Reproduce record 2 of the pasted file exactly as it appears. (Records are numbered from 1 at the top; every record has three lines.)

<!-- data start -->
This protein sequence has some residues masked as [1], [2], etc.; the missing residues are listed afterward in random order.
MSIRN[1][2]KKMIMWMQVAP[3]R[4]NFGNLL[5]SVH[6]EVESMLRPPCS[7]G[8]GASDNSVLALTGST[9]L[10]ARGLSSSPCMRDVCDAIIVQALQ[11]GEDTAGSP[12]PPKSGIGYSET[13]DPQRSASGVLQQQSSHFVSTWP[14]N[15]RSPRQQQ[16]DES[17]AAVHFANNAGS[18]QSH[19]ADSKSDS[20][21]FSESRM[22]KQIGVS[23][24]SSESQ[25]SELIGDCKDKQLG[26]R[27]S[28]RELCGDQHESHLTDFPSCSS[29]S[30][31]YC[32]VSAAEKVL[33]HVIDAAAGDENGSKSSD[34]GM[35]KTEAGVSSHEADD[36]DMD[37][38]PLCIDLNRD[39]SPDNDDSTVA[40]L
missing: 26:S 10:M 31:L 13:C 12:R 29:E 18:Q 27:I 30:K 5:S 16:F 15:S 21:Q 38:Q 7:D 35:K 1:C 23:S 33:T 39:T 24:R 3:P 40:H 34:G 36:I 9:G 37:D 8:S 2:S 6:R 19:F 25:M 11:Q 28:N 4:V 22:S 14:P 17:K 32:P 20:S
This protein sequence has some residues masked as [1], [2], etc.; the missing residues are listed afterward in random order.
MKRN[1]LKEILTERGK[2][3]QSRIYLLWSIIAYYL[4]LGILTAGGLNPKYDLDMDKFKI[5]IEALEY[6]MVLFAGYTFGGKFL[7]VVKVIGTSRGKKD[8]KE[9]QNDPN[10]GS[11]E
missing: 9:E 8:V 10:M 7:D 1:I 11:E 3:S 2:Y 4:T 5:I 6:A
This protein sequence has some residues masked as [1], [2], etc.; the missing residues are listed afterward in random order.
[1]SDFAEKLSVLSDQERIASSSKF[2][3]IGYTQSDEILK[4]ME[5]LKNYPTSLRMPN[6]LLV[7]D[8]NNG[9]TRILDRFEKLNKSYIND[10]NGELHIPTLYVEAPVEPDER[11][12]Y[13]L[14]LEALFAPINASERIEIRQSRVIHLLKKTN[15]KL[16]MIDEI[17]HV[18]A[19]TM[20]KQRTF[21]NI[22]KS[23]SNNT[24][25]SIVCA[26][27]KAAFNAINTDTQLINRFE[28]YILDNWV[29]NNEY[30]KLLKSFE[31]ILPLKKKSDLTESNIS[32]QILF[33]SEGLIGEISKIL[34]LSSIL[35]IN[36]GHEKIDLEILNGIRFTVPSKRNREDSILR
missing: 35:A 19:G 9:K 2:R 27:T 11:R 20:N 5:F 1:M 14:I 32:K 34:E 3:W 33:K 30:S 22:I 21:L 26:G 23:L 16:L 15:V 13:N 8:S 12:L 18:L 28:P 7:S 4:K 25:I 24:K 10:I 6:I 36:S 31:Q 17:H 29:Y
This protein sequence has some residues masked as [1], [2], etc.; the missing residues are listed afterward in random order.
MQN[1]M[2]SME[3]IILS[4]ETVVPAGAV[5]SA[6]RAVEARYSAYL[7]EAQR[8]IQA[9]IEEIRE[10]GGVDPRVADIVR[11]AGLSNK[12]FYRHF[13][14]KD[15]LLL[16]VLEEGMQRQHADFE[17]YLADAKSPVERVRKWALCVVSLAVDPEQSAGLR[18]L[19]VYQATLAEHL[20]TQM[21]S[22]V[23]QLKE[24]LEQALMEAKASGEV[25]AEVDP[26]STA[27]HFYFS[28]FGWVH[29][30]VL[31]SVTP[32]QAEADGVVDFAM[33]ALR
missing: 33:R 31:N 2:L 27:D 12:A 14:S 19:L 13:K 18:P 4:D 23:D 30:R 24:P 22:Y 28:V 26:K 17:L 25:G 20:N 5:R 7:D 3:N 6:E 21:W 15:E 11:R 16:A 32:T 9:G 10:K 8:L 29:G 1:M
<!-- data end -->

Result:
This protein sequence has some residues masked as [1], [2], etc.; the missing residues are listed afterward in random order.
MKRN[1]LKEILTERGK[2][3]QSRIYLLWSIIAYYL[4]LGILTAGGLNPKYDLDMDKFKI[5]IEALEY[6]MVLFAGYTFGGKFL[7]VVKVIGTSRGKKD[8]KE[9]QNDPN[10]GS[11]E
missing: 9:E 8:V 10:M 7:D 1:I 11:E 3:S 2:Y 4:T 5:I 6:A